The lifting of international sanctions on Iran in the spring of 2016 kick-started negotiations between Iranian authorities and a slew of western and Asian firms interested in establishing petrochemical ventures in the country. Deals are likely because Iran has some of the largest reserves of oil and gas anywhere in the world but little cash.
The sanctions, imposed in response to Iran’s nuclear program, left the country’s petrochemical industry in tatters. Iran is now seeking between $7 billion and $10 billion in foreign investment. That amount would enable it to produce chemicals worth $70 billion per year within two decades, claims Iran’s National Petrochemical Co. (NPC).
In the past year, companies including Air Liquide, BASF, Linde, Shell, Total, and Mitsui & Co. have entered discussions with Iranian authorities about creating joint-venture companies. Recently, however, BASF Chairman Kurt Bock downplayed comments by NPC that the German company may invest $4 billion in an Iranian chemical project.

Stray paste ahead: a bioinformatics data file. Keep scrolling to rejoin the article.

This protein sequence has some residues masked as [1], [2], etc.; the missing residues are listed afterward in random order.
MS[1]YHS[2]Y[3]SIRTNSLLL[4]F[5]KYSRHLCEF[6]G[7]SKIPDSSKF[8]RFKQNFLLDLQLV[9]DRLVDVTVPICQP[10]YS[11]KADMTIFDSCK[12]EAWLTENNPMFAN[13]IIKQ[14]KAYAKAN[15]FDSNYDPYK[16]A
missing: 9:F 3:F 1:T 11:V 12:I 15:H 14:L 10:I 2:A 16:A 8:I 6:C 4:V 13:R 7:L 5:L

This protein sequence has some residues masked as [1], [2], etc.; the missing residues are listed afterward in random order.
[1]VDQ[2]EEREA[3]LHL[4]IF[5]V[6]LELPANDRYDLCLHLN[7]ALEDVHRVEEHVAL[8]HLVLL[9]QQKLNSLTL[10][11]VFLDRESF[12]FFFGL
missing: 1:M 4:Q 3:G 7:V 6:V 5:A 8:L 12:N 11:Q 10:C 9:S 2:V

“Maybe we can reestablish our business in Iran, but it remains to be seen,” Bock said. It all depends on the political situation in Iran. “But many banks will not lend for projects in Iran, so that is a bottleneck going forward.”
Still, some deals are already being made, including a $1.1 billion agreement between Italian engineering firm Maire Tecnimont and Persian Gulf Petrochemical Industries Co. to build refineries and petrochemical plants in Iran. In recent weeks, Shell signed a letter of intent with NPC to “explore areas of cooperation.”